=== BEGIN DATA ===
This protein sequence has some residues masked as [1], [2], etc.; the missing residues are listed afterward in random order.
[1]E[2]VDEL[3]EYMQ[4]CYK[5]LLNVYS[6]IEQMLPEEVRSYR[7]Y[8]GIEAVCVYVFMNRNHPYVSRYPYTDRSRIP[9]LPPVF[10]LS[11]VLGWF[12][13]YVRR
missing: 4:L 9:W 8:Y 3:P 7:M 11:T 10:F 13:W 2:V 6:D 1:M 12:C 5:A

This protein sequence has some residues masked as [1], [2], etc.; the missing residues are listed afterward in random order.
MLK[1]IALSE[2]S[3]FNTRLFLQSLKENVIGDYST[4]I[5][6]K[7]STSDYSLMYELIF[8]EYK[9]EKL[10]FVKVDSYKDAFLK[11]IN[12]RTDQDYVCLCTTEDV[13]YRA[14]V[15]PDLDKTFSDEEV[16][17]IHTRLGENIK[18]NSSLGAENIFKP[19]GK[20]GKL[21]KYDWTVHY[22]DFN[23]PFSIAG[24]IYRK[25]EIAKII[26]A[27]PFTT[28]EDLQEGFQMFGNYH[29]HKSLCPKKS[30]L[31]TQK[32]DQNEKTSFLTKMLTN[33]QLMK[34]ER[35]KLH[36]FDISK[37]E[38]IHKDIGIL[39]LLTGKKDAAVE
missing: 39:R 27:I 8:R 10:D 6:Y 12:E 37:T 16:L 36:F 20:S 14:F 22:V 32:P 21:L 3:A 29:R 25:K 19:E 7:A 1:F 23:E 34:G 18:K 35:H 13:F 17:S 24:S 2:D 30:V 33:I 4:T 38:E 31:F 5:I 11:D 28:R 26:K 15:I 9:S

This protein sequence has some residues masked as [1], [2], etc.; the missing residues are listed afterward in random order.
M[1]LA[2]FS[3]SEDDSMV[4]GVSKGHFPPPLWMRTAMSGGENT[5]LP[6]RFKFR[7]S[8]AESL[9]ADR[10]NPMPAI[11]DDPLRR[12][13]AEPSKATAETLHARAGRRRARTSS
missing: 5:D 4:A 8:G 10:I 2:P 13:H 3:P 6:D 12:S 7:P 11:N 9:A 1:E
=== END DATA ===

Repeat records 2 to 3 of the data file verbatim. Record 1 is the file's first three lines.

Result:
This protein sequence has some residues masked as [1], [2], etc.; the missing residues are listed afterward in random order.
MLK[1]IALSE[2]S[3]FNTRLFLQSLKENVIGDYST[4]I[5][6]K[7]STSDYSLMYELIF[8]EYK[9]EKL[10]FVKVDSYKDAFLK[11]IN[12]RTDQDYVCLCTTEDV[13]YRA[14]V[15]PDLDKTFSDEEV[16][17]IHTRLGENIK[18]NSSLGAENIFKP[19]GK[20]GKL[21]KYDWTVHY[22]DFN[23]PFSIAG[24]IYRK[25]EIAKII[26]A[27]PFTT[28]EDLQEGFQMFGNYH[29]HKSLCPKKS[30]L[31]TQK[32]DQNEKTSFLTKMLTN[33]QLMK[34]ER[35]KLH[36]FDISK[37]E[38]IHKDIGIL[39]LLTGKKDAAVE
missing: 39:R 27:I 8:R 10:D 6:Y 12:E 37:T 16:L 36:F 20:S 14:F 22:V 32:P 21:L 3:A 29:R 25:K 19:E 7:A 1:F 23:E 34:G 18:K 35:H 13:F 17:S 24:S 2:D 30:V 33:I 4:T 38:E 31:F 5:I 11:D 28:R 26:K 15:I 9:S

This protein sequence has some residues masked as [1], [2], etc.; the missing residues are listed afterward in random order.
M[1]LA[2]FS[3]SEDDSMV[4]GVSKGHFPPPLWMRTAMSGGENT[5]LP[6]RFKFR[7]S[8]AESL[9]ADR[10]NPMPAI[11]DDPLRR[12][13]AEPSKATAETLHARAGRRRARTSS
missing: 5:D 4:A 8:G 10:I 2:P 13:H 3:P 6:D 12:S 7:P 11:N 9:A 1:E